Mistake 3: Forgetting to use outside resources, such as social media, to reinforce your candidacy.

More and more admissions officers admit to researching an applicant’s social media profile before making a final admit decision. Savvy MBA candidates can use Facebook, Twitter, LinkedIn®, and/or Instagram to boost their credibility and solidify the good impressions made through their application materials.

For example, let’s say that you’re hoping to switch careers after business school. In one of your essays, you share your intention to work for a company that develops clean-energy options in third-world countries. You could tweet links to articles or books you’re reading on the subject; you could post about a local conference you attended; or you could give your take on the most promising advancements in the field. The key is to keep things professional and on point. It’s absolutely fine to let your personality shine through, too—just as it should in your essays.

Mistake 4: Neglecting to highlight your positive impact. 

The admissions committee will be looking for evidence that you have made a positive impact on the communities of which you’ve been a part, both personally and professionally. For example, highlighting community service in your essays can provide insight into the causes that drive you.

Admissions committees like to see results. To stand out, you need to provide hard proof that you made a difference and left indelible footprints. Try to quantify results in dollar amounts or percentages whenever possible. For example, if you organized a bike race that raised $6,000 for your cause, you want to highlight that concrete value.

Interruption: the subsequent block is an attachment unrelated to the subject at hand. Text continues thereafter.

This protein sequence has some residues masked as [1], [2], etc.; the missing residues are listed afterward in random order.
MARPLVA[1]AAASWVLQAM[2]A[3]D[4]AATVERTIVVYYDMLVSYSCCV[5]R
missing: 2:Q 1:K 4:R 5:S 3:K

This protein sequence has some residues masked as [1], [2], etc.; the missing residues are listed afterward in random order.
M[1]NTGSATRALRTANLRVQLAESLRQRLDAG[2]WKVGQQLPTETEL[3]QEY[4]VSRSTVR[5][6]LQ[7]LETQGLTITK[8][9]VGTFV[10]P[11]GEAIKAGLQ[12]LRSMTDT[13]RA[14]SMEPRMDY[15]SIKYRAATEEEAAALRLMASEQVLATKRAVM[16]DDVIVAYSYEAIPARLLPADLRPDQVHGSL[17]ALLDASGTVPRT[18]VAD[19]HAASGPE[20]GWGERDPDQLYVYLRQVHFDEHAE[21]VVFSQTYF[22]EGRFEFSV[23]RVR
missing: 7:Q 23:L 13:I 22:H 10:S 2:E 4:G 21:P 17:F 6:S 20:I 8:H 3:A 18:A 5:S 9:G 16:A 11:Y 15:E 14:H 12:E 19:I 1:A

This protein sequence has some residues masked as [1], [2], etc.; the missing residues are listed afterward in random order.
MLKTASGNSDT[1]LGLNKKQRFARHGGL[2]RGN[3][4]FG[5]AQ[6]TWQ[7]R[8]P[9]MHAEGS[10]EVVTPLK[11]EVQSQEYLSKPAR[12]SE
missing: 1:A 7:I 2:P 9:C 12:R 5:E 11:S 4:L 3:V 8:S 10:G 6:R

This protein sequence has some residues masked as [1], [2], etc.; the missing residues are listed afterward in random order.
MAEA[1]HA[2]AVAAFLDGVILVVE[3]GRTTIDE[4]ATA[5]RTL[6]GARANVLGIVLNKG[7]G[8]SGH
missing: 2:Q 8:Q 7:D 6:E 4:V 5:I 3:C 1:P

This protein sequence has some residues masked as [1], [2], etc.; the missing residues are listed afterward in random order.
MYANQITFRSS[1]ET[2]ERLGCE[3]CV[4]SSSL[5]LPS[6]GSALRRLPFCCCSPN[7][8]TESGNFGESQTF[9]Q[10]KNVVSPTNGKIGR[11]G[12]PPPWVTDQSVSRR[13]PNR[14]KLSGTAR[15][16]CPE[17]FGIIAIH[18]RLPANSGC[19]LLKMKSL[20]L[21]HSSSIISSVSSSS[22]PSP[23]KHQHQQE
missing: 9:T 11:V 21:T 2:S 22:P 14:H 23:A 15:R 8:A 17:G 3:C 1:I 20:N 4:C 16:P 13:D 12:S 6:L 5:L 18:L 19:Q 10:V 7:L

One of our clients felt passionate about education for girls in the Middle East. In the spring before applying to business school, he co-launched a program that teamed up young professionals in New York with high school aged girls in a Middle Eastern country to provide mentorship regarding possible career paths after their secondary education.

In his MBA applications, our client showed that he had raised a meaningful amount of money and the program started its inaugural year with six mentor/mentee pairs. This high-impact activity assisted him in his successful applications to Columbia Business School, Duke’s Fuqua School of Business, and Harvard Business School.

Seek out leadership opportunities in your existing activities or find an organization that can benefit from your management skills. Taking charge in your extracurricular interests is great material for any leadership, management, or teamwork-themed essay.

Mistake 5:  Trying to conform to business school clichés.  

Don’t force yourself to fit a business school candidate stereotype. It may sound obvious, but one of the key characteristics of a successful MBA essay is simply being authentic. Stay faithful to your true interests, and show how they have helped shape the incredibly dynamic and fascinating person that you are today.

Consider also how your choice of admissions test may complement your MBA essays and overall application package. Top MBA programs began accepting the GRE® General Test in an effort to attract a wider, more diverse set of applicants. When coming up with your application strategy, consider whether submitting a score report from the GRE® General Test could be just the ticket to enhance your overall application package and MBA candidacy. Watch this video featuring SBC consultant Esther Magna to understand the ways your choice of admissions test can enhance your application.

If you are ready to take the plunge and start crafting a winning admissions essays, start by downloading a free branding guide from Stacy Blackman Consulting (PDF).